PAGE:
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Bakers decry low wages amid economic meltdown

Author: Obaj Okuj | Published: Friday, February 23, 2024

Bread from a bakery. (-)

Bakery workers in Juba, South Sudan have voiced grievances regarding low wages and dire working conditions while calling for a pay increase to help them cope with the current economic situation.

Deng Malual, head of the Bakery Union, who also works in a bakery in the capital, said they have been complaining about improved conditions and pay rise to the deaf ears of their employers.

He said the bakers are in desperate need of better pay, especially during this time when South Sudan pound has weakened against US dollar and commodity prices are skyrocketing.

Malual explained that currently, bakery workers only get paid between 3,000 to 5,000 SSP per day, which isn’t enough to cover their daily expenses.

He also pointed out that many workers get fired for no good reason, and they don’t get any extra benefits.

“Currently, many workers still receive salaries ranging between 2,000 and 3,000 pounds for a sack per day since 2021. Currently, this amount does not meet the market’s needs,” he said.

“For example, someone with six children at home, and I worked for four sacks, which equals of       8,000 pounds, and gave a sack from the salary for four sacks and took 6,000 pounds home. What is the price of water, charcoal, besides rent?”

“I demand an adjustment and an increase in wages so that the price for one sack is 2,500 pounds for the technician and 1,250 pounds for the worker because if he works five sacks, he can cover his daily expenses at home.”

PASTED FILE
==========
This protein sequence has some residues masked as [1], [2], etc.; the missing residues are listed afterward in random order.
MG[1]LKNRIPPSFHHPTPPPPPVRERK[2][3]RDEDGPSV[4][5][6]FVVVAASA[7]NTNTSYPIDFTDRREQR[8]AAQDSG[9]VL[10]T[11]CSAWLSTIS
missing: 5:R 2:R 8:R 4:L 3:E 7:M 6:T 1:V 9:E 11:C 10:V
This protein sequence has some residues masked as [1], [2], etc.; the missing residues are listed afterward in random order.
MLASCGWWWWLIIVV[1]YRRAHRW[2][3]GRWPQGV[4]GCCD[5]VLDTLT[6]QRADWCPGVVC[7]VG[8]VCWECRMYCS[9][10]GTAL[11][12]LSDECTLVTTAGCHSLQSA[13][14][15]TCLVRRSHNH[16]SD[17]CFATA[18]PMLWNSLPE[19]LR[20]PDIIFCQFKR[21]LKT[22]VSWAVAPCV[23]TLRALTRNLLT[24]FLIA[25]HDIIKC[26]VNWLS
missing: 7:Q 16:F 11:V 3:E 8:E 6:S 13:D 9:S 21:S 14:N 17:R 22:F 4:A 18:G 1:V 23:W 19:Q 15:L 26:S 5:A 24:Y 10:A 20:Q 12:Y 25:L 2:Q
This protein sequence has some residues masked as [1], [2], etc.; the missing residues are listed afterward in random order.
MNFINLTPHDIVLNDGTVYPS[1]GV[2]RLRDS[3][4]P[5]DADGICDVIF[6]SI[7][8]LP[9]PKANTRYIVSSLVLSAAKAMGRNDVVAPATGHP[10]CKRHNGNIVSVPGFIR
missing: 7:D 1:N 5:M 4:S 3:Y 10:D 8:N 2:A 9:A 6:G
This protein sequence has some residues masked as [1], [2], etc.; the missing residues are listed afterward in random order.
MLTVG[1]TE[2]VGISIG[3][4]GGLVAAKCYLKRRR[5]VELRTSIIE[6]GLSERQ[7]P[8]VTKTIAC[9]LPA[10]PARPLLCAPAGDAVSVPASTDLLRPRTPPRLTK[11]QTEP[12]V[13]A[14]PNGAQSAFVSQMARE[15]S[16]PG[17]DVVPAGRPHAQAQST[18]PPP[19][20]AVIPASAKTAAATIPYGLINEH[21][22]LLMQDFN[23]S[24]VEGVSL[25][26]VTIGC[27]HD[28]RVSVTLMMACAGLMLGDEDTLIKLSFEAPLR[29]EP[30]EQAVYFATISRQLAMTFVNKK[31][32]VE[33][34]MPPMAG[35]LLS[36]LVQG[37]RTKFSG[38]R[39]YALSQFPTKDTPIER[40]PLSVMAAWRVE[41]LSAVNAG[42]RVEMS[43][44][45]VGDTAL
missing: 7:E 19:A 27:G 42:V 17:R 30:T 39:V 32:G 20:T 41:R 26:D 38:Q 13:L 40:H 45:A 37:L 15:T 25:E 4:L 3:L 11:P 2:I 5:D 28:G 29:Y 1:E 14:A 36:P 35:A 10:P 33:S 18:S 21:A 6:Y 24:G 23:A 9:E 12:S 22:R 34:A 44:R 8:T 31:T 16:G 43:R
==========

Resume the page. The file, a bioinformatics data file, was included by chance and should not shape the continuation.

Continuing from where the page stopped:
He pointed out that many workers lack health insurance, making it difficult for them to work if they fall ill.

Malual said he got tuberculosis as a result of working in tough conditions in one of the bakery.

“Some bakeries in Juba consist of only two rooms or a shop, where they operate the cooker, then they separate it, and divide for a table for kneading dough,” he said.

“In the back, there is a bathroom and a small space for workers to sleep. Imagine! The bathroom is near the oven with fire in it. Is it suitable to sleep near fire and a bathroom?”

“I believe this is the reason for our exposure to diseases like tuberculosis, sinusitis, and others. There are also other bakeries without any bathrooms and no sleeping place.”

“Thirdly, we are not being treated. I came from a healthy home with no issues, but when I started working here, and I got sick, who is responsible for my treatment?”

Malual said the bakery job itself is hectic as workers start early in the morning, kneading dough and working in hot ovens for long hours without breaks.

He said many workers are only paid for the days they work and receive no extra benefits like health or social insurance.

Deng said without work, they don’t get any money, and if they take time off, they don’t get paid for it.

According to him, there’s no official count of how many workers there are or how many work in bakeries just for the day.

He further said they are working in an environment where there are no safety rules or health insurance unlike other parts of the world.

He stated that the bakery workers need better treatment and rules to protect them. Otherwise, they’ll keep struggling in tough conditions without any help.

 

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